Albert Cullum was born in November of 1921. His career as an educator began in the 1940’s, after a failed attempt at a career as a Broadway actor. He accepted a teaching position at St. Luke’s School in Greenwich village in New York City, but quickly realized this would be no easy gig. “I knew after the first month [at the job that] something was missing,” he once confessed. “I realized, ‘I’m not having fun. If I’m not having fun, no one in the room is having fun’…. I realized there should be more play during the day… more learning that is playful.” After that, the neophyte educator completely changed his style of teaching. Instead of the prevailing Dick and Jane style, he opted to introduce his children to classic literature such as Shakespeare and Greek drama.
After St. Luke’s, Albert taught at the Midland School in Rye, New York, a suburb of New York City, from 1956 to 1966. As a trailblazer in American education, Albert ignited the imagination of countless young students. Through his passionate use of poetry and drama, he helped build students’ self-confidence and inspired them to new heights of originality and joy. It was during this time that he and his close friend Robert Downey, Sr., filmed the footage seen in the movie A Touch of Greatness, an Emmy-nominated documentary about Albert’s work in the classroom.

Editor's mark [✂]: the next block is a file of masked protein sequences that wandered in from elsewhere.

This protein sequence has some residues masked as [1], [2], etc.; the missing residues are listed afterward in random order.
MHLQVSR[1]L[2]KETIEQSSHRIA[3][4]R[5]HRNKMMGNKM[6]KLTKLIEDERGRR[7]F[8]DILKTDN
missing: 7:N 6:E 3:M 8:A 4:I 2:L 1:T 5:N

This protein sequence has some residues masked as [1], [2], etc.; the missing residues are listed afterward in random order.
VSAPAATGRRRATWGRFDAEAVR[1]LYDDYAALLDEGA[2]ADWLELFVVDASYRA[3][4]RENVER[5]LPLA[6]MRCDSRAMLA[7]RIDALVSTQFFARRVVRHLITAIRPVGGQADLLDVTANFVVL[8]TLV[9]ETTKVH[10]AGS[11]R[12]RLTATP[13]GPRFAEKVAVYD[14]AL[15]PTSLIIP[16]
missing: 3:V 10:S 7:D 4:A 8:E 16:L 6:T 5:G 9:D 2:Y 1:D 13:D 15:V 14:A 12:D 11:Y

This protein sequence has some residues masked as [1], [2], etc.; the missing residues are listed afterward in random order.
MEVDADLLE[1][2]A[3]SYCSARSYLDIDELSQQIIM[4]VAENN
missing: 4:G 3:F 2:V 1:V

Eventually Albert became a professor of education at Boston University and Stonehill College, a liberal arts college in Massachusetts. At Stonehill, he trained aspiring teachers for more than thirty years. In addition to his teaching, Albert worked with the Massachusetts Department of Youth Services using poetry and drama as a therapeutic tool for incarcerated male and female adolescents. He also authored numerous books on education, including The Geranium On The Windowsill Just Died But Teacher You Went Right On (Harlin Quist Books: 2000), which sold over half a million copies, and Push Back the Desks (MacMilan: 1967), considered a classic in the field of education.
After teaching his final class for the semester in May, 2003, Albert’s health began to fail. The innovative and prolific educator passed away on July 13, 2003.”Teachers can be the bearers of gifts,” Albert once said. “Not only do we have the privilege of introducing great literature to young imaginative minds, but we also have the priceless opportunity of giving each child the gift of believing in him or herself.”